Leonard Cohen is a rare thing: a pop grandfather who just gets better with age

It’s somehow fitting that Cohen’s new album should be due on the last day of January. It catches the despondency of the first month of the year while being in that almost-glorious period when you’re not quite so skint and the new dawn of February is near. Cohen tends to find some humour, however black and however resigned, in his darkness (and the darkness does tend to be greatly overstated anyway). He is very rarely difficult to listen to; very frequently witty, provocative, entertaining and moving. Sometimes all in the same song. He also often manages a righteous ire about the world without drawing the wrath of those who dislike ‘statements’. His live album from London a couple of years back is one of my all-time favourites – after 2 hours in his company you wish it was a regular engagement.

This piece raises the question of whether the ‘old’ can write pop. I always find this to be a very strange thing to ask, involving so many assumptions and pre-conceptions (the number of young artists making dreadful pop surely dwarves the number of old ones?) With classic songwriters of the kind Jones lists, it seems obvious that their new songs would reflect their advancing years and younger listeners would perhaps struggle to find things in them to identify with. However artists like Bowie, Dylan, Elton John and McCartney have certainly produced great albums past their 50s – indeed, it’s of note that they are all of a generation which tended towards producing their worst material in the 80s when they were in their late 30s and 40s. If there is any narrative to be had of this generation (who are, lest we forget, those who largely blazed the trail for ‘pop’ as we currently understand it) it is of a rise, a reign, a decline and finally a satisfied and satisfying acceptance of their position, status and age.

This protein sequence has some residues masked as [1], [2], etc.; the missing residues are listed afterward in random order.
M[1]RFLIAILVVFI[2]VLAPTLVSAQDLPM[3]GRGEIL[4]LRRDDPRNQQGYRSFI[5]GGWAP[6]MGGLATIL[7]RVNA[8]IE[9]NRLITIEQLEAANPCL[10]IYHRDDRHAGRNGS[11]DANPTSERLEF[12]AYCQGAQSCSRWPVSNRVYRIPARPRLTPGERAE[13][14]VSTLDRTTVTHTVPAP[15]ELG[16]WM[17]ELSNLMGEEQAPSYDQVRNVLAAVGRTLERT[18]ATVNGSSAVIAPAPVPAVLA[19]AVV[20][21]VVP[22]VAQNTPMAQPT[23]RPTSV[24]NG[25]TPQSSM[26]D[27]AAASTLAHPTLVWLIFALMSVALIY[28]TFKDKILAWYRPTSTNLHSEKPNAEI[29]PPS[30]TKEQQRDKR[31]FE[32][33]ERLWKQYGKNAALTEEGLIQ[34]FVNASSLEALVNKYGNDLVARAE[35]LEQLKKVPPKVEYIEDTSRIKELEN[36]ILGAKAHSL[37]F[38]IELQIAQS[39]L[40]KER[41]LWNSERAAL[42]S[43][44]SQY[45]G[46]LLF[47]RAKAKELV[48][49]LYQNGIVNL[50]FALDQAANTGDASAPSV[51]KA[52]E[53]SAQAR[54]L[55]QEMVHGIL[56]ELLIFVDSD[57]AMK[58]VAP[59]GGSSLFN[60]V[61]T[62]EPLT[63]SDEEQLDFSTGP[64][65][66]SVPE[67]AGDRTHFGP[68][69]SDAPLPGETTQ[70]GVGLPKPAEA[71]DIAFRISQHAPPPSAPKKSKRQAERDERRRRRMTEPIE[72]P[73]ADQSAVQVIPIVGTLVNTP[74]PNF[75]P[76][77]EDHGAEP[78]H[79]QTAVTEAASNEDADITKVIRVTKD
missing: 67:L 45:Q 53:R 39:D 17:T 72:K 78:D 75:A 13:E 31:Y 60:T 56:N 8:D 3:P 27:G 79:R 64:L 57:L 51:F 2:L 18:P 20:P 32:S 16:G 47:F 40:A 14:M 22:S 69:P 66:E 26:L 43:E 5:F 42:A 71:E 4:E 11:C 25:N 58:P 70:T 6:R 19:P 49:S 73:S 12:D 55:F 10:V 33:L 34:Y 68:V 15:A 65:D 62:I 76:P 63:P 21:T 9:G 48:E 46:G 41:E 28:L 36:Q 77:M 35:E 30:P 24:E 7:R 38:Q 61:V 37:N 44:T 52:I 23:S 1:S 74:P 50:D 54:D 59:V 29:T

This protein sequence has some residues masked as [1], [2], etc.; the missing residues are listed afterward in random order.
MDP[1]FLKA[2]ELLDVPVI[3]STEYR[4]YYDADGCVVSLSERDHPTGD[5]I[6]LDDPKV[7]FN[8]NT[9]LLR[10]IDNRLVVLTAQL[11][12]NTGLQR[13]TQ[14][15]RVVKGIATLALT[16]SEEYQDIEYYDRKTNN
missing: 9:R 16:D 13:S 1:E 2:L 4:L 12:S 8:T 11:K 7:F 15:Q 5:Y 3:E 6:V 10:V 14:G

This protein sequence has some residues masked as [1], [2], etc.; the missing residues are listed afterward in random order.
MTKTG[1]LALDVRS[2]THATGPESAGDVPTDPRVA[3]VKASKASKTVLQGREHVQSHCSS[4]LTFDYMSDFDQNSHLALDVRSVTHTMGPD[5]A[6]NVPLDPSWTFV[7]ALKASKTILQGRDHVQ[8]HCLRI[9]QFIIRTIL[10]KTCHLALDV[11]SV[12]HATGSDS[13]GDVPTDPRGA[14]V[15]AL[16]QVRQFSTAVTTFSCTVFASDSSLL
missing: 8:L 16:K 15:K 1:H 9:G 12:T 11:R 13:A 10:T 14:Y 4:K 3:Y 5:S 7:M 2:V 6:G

Such questions do always tend to involve the ‘classic’ songwriters and ignore artists who continue to be ‘current’ on the pop charts. Madonna’s ‘Hung Up’ and ‘4 Minutes’, released when she was 47 and 50 respectively, are (chart-wise) the most successful singles of her career. For all the debates over when artists such as she, U2, Prince or REM were at their peak, few without pre-determined chips would claim they had produced nothing of note in their latter years. There can be no doubt that as time progresses, the number of middle-aged and ‘old’ artists on the charts is only going to increase – from Kylie and Jennifer Lopez in the next decade through to Gaga, Beyonce and Rihanna, it would be a fool who bets against more and more great pop being produced by near-pensioners in the next thirty years.

The neat response to the question? Cohen was 50 when he released ‘Hallelujah’, the song which 20 years later became a number one for Alexandra Burke. Few would have anticipated such a thing at the time – who knows what treasures pop artists of the future might find on his new album?

Leonard Cohen is a rare thing: a pop grandfather who just gets better with age

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